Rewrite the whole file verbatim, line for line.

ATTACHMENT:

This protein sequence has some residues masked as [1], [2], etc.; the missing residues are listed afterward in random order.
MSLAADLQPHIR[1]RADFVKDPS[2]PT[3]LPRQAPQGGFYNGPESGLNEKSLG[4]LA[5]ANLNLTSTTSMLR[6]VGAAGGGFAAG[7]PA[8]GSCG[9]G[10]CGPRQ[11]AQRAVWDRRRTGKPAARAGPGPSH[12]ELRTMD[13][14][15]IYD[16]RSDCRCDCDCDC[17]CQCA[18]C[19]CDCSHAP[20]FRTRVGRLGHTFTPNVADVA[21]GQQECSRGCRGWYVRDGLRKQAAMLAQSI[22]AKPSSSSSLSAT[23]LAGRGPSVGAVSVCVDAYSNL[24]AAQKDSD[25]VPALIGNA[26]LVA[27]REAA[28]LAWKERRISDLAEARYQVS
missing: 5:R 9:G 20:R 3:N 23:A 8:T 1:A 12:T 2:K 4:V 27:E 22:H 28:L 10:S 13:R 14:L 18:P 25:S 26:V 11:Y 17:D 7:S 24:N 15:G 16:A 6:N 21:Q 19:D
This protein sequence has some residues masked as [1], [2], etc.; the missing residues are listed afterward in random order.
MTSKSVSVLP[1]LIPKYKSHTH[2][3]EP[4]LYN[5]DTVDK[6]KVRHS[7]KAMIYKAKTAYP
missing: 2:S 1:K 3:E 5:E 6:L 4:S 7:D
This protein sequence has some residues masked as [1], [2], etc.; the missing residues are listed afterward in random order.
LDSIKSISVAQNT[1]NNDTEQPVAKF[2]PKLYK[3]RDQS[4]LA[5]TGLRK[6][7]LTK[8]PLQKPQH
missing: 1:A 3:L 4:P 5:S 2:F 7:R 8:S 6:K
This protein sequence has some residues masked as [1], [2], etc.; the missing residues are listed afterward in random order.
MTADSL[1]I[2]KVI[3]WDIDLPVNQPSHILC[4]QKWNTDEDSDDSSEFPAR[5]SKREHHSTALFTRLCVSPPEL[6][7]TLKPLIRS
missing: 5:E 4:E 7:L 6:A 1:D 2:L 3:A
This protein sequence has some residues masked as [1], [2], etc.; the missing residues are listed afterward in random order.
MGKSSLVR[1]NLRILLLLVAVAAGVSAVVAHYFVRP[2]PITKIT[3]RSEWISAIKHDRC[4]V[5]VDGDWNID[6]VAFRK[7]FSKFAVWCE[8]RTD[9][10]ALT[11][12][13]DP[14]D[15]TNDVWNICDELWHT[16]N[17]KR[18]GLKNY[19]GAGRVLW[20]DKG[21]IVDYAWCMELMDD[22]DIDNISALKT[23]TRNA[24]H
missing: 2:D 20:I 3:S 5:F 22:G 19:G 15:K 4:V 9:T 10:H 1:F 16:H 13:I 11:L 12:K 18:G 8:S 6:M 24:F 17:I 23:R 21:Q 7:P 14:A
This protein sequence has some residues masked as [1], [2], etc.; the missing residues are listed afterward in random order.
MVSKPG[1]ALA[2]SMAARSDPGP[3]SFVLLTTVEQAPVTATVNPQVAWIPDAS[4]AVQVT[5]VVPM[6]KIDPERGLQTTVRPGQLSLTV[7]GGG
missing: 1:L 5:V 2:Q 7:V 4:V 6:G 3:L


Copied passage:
This protein sequence has some residues masked as [1], [2], etc.; the missing residues are listed afterward in random order.
MSLAADLQPHIR[1]RADFVKDPS[2]PT[3]LPRQAPQGGFYNGPESGLNEKSLG[4]LA[5]ANLNLTSTTSMLR[6]VGAAGGGFAAG[7]PA[8]GSCG[9]G[10]CGPRQ[11]AQRAVWDRRRTGKPAARAGPGPSH[12]ELRTMD[13][14][15]IYD[16]RSDCRCDCDCDC[17]CQCA[18]C[19]CDCSHAP[20]FRTRVGRLGHTFTPNVADVA[21]GQQECSRGCRGWYVRDGLRKQAAMLAQSI[22]AKPSSSSSLSAT[23]LAGRGPSVGAVSVCVDAYSNL[24]AAQKDSD[25]VPALIGNA[26]LVA[27]REAA[28]LAWKERRISDLAEARYQVS
missing: 5:R 9:G 20:R 3:N 23:A 8:T 1:A 12:T 2:K 4:V 27:E 22:H 28:L 10:S 13:R 14:L 18:P 25:S 26:V 11:Y 17:D 7:S 24:N 15:G 16:A 6:N 21:Q 19:D
This protein sequence has some residues masked as [1], [2], etc.; the missing residues are listed afterward in random order.
MTSKSVSVLP[1]LIPKYKSHTH[2][3]EP[4]LYN[5]DTVDK[6]KVRHS[7]KAMIYKAKTAYP
missing: 2:S 1:K 3:E 5:E 6:L 4:S 7:D
This protein sequence has some residues masked as [1], [2], etc.; the missing residues are listed afterward in random order.
LDSIKSISVAQNT[1]NNDTEQPVAKF[2]PKLYK[3]RDQS[4]LA[5]TGLRK[6][7]LTK[8]PLQKPQH
missing: 1:A 3:L 4:P 5:S 2:F 7:R 8:S 6:K
This protein sequence has some residues masked as [1], [2], etc.; the missing residues are listed afterward in random order.
MTADSL[1]I[2]KVI[3]WDIDLPVNQPSHILC[4]QKWNTDEDSDDSSEFPAR[5]SKREHHSTALFTRLCVSPPEL[6][7]TLKPLIRS
missing: 5:E 4:E 7:L 6:A 1:D 2:L 3:A
This protein sequence has some residues masked as [1], [2], etc.; the missing residues are listed afterward in random order.
MGKSSLVR[1]NLRILLLLVAVAAGVSAVVAHYFVRP[2]PITKIT[3]RSEWISAIKHDRC[4]V[5]VDGDWNID[6]VAFRK[7]FSKFAVWCE[8]RTD[9][10]ALT[11][12][13]DP[14]D[15]TNDVWNICDELWHT[16]N[17]KR[18]GLKNY[19]GAGRVLW[20]DKG[21]IVDYAWCMELMDD[22]DIDNISALKT[23]TRNA[24]H
missing: 2:D 20:I 3:S 5:F 22:G 19:G 15:K 4:V 9:T 10:H 1:F 16:H 13:I 11:L 12:K 18:G 8:S 6:M 24:F 17:I 23:R 21:Q 7:P 14:A
This protein sequence has some residues masked as [1], [2], etc.; the missing residues are listed afterward in random order.
MVSKPG[1]ALA[2]SMAARSDPGP[3]SFVLLTTVEQAPVTATVNPQVAWIPDAS[4]AVQVT[5]VVPM[6]KIDPERGLQTTVRPGQLSLTV[7]GGG
missing: 1:L 5:V 2:Q 7:V 4:V 6:G 3:L